MandT, my experiences with police have been pretty much evenly divided. I try to remind myself of the cop who discovered me with my stalled car at 1:00 AM far from home, and gave me a ride to the nearest open service station, where I arranged a tow. And another cop who escorted me from an antiwar protest (when it was over with) to my car three blocks away in a less-than-safe neighborhood. And another cop who got back in his car and actively pursued some SOB who tried to drive over the curb and straight through a party of anti-Iraq-war demonstrators in the island in the middle of a traffic circle (no one was hurt). I try to forget other minor unpleasant encounters, none of which resulted in my being arrested. So I don’t regard a cop as an enemy, though I am very deliberate about what I say to them. (Besides, think of Bryan of “Why Now?” He was a cop for quite a few years. How could anyone not like and admire him?)

      That said, in many ways you are correct: we live in a society in which our constitutional guarantees are badly treated by many of the police, sometimes with the assistance of legislatures and often with the tacit acquiescence of the courts. The arrival of the “surveillance state” troubles me a great deal, though I am a very public person about almost everything. The kind of thing that happened to this group, however reprehensible I may find some of their views, shouldn’t ever happen to anyone in America… and it could happen to any of us. This must change.

  • MandT  On Monday May 30, 2011 at 8:48 pm

    I know I’m reactionary when it comes to authority, but I never got over an early teenage visit to the deep South during the busing days or Kent State, which has always been my universal icon for the American police state.

  • paintedjaguar  On Thursday June 2, 2011 at 1:17 am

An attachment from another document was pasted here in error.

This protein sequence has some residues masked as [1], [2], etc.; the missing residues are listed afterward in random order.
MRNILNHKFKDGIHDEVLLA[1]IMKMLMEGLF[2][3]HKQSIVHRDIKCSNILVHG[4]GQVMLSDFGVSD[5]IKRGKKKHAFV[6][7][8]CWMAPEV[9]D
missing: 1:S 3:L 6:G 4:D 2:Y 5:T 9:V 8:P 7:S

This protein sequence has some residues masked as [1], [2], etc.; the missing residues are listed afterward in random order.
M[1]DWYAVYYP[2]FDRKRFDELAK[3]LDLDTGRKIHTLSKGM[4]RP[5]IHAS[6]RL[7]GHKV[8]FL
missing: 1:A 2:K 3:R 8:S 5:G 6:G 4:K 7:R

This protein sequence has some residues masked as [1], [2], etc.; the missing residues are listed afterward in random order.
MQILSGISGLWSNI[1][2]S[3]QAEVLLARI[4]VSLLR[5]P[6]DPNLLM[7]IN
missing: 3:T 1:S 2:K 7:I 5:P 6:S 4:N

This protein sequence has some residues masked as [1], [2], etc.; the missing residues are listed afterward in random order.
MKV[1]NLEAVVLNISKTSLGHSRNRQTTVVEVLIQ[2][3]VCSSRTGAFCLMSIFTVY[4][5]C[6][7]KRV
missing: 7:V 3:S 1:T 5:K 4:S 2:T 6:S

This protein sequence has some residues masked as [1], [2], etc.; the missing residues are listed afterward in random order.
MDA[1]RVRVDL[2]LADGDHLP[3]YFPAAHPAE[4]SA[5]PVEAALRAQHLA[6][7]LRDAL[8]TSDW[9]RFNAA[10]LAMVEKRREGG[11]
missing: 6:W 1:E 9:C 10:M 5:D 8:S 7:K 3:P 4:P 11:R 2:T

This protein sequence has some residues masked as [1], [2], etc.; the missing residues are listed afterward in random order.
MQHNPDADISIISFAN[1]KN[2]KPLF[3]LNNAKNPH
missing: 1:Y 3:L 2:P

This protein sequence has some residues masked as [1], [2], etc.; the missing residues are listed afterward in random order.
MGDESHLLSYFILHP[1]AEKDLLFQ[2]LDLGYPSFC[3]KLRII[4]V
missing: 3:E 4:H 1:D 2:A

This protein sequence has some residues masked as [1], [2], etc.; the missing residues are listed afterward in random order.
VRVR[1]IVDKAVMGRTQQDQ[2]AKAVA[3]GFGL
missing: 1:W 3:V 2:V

I do mostly view our paramilitarized police forces as “the enemy” these days. Why not, they are apparently being trained to view the rest of us that way. And the very idea of “free speech zones” makes me want to break out the pitchforks and guillotines.

    That said, from what I can gather there is actually a Parks regulation prohibiting demonstrations INSIDE the national monuments and the people being arrested were apparently protesting that regulation in an oblique fashion (or were just part of a publicity stunt, hard to tell for sure). The regulation itself seems like a reasonable restriction to me. Officer bicycle-pants also seemed like a reasonable guy just trying to get along until he broke out into authoritarian mode.

    At the moment I’m not seeing anybody I want to root for in this.

    • Steve  On Thursday June 2, 2011 at 2:01 am

      Perhaps you’re right, PJ. To me, until the decking-and-cuffing began, it was awfully hard for me to see those people as “protesting” in any way that would obstruct visitors or reduce their enjoyment. Was the dancing the protest that the police objected to? Old Tom himself is subjected to pigeon poop; that seems a greater indignity than he suffered at the hands of any of the “protesters.” But for all my deep respect for our nation’s founders (and I have a great deal of that), I’m not exactly the most reverent guy you’ll ever meet, and in turn I do not expect/demand reverence toward “sacred” people or traditions from other people.

      OT, for some reason, PJ, your comments are not auto-approved as other people’s are after my first explicit approval. I’ll see if I can remedy that so your comments appear right away, but I don’t know quite how to do that ’cause I’m new to WordPress. Thanks for your patience.

  • paintedjaguar  On Thursday June 2, 2011 at 6:55 pm

    Not a problem.

    My tolerance for this particular regulation is largely personal. You couldn’t describe me as reverent either, but there are few enough places you can describe as having a contemplative atmosphere – the Lincoln and Jefferson are choice ones. I’m ok with keeping organized activities outside.